Do you love reading? A lot of us do, but few of us are as famous for it as the people of Iceland.
In addition to its otherworldly volcanic terrain and hot springs, this tiny island nation is famous for its love of books.
Printed pages are a big deal to Icelanders. A recent study ranked them the 3rd most literate nation in the world (behind only Finland and Norway, while the US was 7th and Canada was 11th). Plus, the capital city of Reykjavik was designated as a City of Literature by UNESCO in 2011. (This is the United Nations Educational, Scientific and Cultural Organization, which names important cultural and historical sites around the globe.)
What can we learn from Iceland's success with books? Well, yes, we could just read more books. But we might consider giving those that don't know what to read a little help...or a giant flood.
Jolabokaflod (say: YOH-lah-boh-kah-flohl) means "Yule book flood", or "Christmas book flood". In a way, this Icelandic tradition is pretty much just what it sounds like. (It is also OWLconnected's new favourite holiday word!)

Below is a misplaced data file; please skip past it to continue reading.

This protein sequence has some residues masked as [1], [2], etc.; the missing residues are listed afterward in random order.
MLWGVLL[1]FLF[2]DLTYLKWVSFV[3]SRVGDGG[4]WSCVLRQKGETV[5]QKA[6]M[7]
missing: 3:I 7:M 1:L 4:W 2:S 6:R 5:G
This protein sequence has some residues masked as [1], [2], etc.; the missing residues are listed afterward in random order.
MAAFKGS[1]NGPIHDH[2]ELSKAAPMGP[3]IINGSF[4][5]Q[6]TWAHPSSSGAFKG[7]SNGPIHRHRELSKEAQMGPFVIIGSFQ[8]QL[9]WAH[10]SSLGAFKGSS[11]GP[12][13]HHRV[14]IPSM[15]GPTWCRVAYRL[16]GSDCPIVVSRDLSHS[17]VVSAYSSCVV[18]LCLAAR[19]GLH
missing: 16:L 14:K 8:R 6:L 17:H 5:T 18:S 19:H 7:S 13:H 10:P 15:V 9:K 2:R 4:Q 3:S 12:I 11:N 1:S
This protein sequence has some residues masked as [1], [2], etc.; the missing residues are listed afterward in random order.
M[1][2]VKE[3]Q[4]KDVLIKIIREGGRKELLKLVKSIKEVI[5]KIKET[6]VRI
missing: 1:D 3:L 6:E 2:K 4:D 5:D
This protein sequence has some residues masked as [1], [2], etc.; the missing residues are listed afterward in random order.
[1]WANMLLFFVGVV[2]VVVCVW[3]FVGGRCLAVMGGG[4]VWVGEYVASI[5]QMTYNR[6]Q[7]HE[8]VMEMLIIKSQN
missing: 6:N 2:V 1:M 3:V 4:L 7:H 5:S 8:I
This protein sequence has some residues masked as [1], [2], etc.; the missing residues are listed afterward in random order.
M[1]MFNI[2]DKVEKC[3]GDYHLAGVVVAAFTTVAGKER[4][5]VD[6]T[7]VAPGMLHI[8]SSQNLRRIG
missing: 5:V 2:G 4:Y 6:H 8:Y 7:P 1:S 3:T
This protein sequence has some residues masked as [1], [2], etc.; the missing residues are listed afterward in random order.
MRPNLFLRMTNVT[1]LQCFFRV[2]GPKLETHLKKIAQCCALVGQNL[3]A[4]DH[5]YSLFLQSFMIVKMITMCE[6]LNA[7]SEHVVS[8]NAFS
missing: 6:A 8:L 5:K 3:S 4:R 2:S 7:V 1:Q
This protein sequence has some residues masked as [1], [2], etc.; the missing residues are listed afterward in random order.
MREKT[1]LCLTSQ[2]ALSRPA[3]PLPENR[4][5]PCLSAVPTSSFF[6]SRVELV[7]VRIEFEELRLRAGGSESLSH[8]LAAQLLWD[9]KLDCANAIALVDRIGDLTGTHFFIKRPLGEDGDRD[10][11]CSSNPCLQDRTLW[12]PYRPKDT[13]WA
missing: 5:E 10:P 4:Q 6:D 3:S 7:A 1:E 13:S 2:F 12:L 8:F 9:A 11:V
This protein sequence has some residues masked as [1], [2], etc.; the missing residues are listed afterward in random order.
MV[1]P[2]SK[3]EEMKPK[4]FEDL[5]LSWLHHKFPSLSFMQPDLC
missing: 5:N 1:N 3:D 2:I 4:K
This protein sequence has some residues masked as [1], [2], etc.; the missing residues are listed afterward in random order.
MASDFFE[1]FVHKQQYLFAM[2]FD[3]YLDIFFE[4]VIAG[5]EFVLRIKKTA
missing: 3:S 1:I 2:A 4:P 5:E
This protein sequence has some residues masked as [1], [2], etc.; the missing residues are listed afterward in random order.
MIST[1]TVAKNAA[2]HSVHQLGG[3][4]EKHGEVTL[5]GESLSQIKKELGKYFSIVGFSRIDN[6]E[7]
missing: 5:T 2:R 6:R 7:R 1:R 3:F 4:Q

"Yule" is an ancient Germanic word for the Christmas season. Traditionally due to restrictions on imported paper (the country is a remote island, remember), Iceland only published new books once a year, just before Christmas. To showcase this event, a free copy of a catalogue of all of the new books is given to every person in the country. Whoa!
With so many new books to choose from, an excellent tradition began. Every Christmas Eve, Icelanders exchange new books with their loved ones as gifts.
Then, they spend the night reading books that they have received. And that is how you become a UNESCO City of Literature!
So, who's ready to switch up the holidays this year? Say it with me, folks...